Yanukovych says he will seek protesters' release

Published: Tuesday, Dec. 10, 2013 10:22 a.m.CDT • Updated: Tuesday, Dec. 10, 2013 4:46 p.m.CDT

(Continued from Page 1)

KIEV, Ukraine (AP) — Ukraine's embattled President Viktor Yanukovych on Tuesday promised that some demonstrators arrested in the massive protests sweeping the capital will be released, part of a bid to defuse a political stand-off that is threatening his leadership.

Yanukovych also vowed to renew talks with the European Union on concluding a much-awaited trade and political agreement, after his refusal to sign the deal last month prompted the biggest protests since 2004's pro-democracy Orange Revolution, some drawing hundreds of thousands of people to Kiev's streets.

Yanukovych indicated he was still up to sign the deal at a summit in spring, but only if the EU can offer better financial terms.

"We want to achieve conditions which satisfy Ukraine, Ukrainian producers, the Ukrainian people," Yanukvoych said in a televised meeting with his three predecessors meant to find a solution to the standoff. "If we find understanding and if such compromises are reached, the signature will be put" on paper.

Three weeks of protests against Yanukovych's decision to align with Russia have grown larger and more vehement after police twice violently dispersed demonstrators. Tensions escalated even further Monday when armed law enforcement troops stormed the office of the top opposition party, breaking glasses and smashing doors.

The opposition is demanding the release of the roughly dozen protesters who remain in jail and calling for the government to be replaced by one committed to European integration. It was unclear whether Yanukovych's hedging offers would bring the sides closer together.

Yanukovych said that he has asked the prosecutor-general to ensure the release of some of the protesters — those who haven't committed grave crimes and who have children or families.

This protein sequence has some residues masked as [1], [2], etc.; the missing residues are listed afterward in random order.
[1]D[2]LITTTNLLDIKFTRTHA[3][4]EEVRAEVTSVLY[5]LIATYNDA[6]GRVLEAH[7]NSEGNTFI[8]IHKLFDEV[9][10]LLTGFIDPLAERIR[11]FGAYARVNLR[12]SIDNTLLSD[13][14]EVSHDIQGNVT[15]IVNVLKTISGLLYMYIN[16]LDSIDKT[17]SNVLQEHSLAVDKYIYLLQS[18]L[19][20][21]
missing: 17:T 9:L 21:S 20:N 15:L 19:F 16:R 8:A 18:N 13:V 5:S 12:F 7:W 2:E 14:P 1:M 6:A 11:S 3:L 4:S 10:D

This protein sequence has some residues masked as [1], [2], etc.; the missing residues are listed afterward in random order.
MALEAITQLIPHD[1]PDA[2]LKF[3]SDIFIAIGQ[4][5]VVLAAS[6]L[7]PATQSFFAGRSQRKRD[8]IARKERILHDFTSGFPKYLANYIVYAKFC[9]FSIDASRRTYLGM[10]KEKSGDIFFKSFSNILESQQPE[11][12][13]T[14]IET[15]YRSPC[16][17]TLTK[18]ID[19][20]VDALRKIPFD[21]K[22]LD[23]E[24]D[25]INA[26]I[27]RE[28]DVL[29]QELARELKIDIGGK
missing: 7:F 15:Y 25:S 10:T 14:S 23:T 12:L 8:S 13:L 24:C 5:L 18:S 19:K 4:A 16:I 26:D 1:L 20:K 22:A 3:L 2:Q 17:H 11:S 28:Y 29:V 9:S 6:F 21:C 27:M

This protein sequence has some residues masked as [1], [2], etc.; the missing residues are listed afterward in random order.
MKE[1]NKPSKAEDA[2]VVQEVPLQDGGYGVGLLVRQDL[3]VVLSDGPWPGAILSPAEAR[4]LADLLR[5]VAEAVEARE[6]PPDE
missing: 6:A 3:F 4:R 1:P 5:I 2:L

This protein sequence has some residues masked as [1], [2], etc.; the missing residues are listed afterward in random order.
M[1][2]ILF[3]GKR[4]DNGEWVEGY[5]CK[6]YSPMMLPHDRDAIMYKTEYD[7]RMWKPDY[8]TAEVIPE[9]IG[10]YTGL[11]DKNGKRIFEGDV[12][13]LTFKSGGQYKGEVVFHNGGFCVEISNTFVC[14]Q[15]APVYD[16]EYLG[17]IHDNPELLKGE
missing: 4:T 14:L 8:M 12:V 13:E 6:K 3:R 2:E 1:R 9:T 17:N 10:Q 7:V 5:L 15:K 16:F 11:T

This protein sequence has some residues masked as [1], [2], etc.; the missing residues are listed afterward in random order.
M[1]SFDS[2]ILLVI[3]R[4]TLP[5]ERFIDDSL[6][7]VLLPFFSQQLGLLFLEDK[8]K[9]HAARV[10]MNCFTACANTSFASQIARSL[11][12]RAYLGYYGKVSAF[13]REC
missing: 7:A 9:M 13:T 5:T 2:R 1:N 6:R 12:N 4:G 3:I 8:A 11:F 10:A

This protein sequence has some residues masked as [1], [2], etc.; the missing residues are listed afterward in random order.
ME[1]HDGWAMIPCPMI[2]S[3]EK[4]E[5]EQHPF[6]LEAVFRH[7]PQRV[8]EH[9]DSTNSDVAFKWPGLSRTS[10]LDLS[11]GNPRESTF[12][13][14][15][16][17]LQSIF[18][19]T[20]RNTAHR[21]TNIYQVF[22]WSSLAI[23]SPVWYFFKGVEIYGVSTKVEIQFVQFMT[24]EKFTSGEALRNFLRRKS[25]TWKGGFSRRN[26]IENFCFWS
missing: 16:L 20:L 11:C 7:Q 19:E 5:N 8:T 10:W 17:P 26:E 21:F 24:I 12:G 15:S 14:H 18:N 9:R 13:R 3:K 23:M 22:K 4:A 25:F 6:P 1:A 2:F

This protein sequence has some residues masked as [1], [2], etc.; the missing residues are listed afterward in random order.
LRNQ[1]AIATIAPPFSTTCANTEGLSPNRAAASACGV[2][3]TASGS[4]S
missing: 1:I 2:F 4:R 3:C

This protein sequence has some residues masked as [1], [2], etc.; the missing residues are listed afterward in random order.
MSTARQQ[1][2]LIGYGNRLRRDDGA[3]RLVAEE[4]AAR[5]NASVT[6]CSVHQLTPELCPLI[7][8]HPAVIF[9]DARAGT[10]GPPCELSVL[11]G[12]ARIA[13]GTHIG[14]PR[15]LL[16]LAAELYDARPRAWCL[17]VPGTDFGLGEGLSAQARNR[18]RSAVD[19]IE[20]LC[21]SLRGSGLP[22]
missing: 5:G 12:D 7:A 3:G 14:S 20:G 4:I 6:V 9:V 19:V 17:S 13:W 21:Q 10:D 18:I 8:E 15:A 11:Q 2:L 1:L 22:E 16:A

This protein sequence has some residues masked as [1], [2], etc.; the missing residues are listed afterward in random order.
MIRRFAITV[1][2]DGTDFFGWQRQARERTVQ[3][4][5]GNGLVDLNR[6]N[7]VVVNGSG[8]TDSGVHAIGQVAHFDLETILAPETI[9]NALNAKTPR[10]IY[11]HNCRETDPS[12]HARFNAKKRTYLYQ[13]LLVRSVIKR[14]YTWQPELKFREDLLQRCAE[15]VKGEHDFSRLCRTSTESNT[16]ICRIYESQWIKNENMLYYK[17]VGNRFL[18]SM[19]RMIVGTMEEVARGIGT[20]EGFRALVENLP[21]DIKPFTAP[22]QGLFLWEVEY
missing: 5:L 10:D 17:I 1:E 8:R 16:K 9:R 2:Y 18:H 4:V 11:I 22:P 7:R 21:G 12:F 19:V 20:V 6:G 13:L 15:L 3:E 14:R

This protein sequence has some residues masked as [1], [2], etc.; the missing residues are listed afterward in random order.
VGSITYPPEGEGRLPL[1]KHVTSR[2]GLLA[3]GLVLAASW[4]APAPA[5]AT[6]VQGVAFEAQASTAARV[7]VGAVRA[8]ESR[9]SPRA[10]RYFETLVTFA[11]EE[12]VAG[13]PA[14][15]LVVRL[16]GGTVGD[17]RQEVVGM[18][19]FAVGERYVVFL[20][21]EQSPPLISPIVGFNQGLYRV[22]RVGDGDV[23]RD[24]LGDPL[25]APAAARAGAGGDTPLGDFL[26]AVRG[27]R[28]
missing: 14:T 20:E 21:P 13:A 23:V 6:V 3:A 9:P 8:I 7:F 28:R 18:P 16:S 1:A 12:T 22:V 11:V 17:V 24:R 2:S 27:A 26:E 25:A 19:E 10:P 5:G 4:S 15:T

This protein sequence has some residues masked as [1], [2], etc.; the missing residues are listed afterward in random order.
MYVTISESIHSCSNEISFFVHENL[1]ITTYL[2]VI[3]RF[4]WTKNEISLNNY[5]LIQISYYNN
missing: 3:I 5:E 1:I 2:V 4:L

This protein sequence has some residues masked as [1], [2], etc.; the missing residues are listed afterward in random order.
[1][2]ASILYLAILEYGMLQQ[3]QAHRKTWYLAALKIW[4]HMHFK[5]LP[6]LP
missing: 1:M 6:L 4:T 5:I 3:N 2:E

"Certainly, such people will be released," he said. Investigations of those freed would continue.

But Yanukovych appeared unreceptive to the criticism voiced by Leonid Kravchuk, Ukraine's first president after the country's independence from the Soviet Union in 1991, who said that beating protesters is unacceptable.

"Law enforcement must know that it is forbidden to beat people. And there can be no justification for anyone" who does so, a stern Kravchuk said, sitting beside Yanukovych and two other former leaders at a table decorated with blue and yellow flowers — the colors of the Ukrainian national flag.

Yanukovych insisted that both sides were guilty, smiling and laughing as he spoke.

During a separate event, Kravchuk called for a nationwide round table involving the authorities and opposition members, but it was unclear when or how such a meeting would take place.

At the meeting with Yanukovych, Kravchuk, and his successor, Leonid Kuchma, hinted that the resignation of Prime Minister Mykola Azarov would help defuse the crisis. Yanukovych did not comment on that.

Ukraine's economy has been in recession for more than a year, and the government is in desperate need of foreign funding to avoid a default. Moscow has worked aggressively to derail the deal with the EU and lure Kiev into its own economic group by offering price discounts and loans as well as imposing painful trade restrictions.

Yanukovych said he would renew talks with the International Monetary Fund about getting a bailout loan.

But some analysts were skeptical that Yanukovych's pro-EU talk was genuine, believing that in light of his sudden turn-around before a summit in Lithuania last month to sign the deal that he was still playing off Russia against the bloc.

"I am not sure these comments will be taken that seriously after the fiasco in the run-up to Vilnius," said Tim Ash, an emergency markets analyst with Standard Bank in London. "Raids yesterday on opposition party headquarters hardly help perceptions as to his willingness to meet political conditionality from the EU."

Two senior Western diplomats flew to Kiev on Tuesday to try to help reduce the tensions.

Dozens of pro-government activists picketed the office of the EU commission in Kiev hours before the arrival of EU foreign policy chief Catherine Ashton, who was meeting Yanukovych. The picket lasted several hours.

U.S. Assistant Secretary of State Victoria Nuland met with top opposition leaders and was also slated to meet with Yanukovych.

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Yuras Karmanau in Kiev contributed to this report.

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Follow Danilova at https://twitter.com/mashadanilova.

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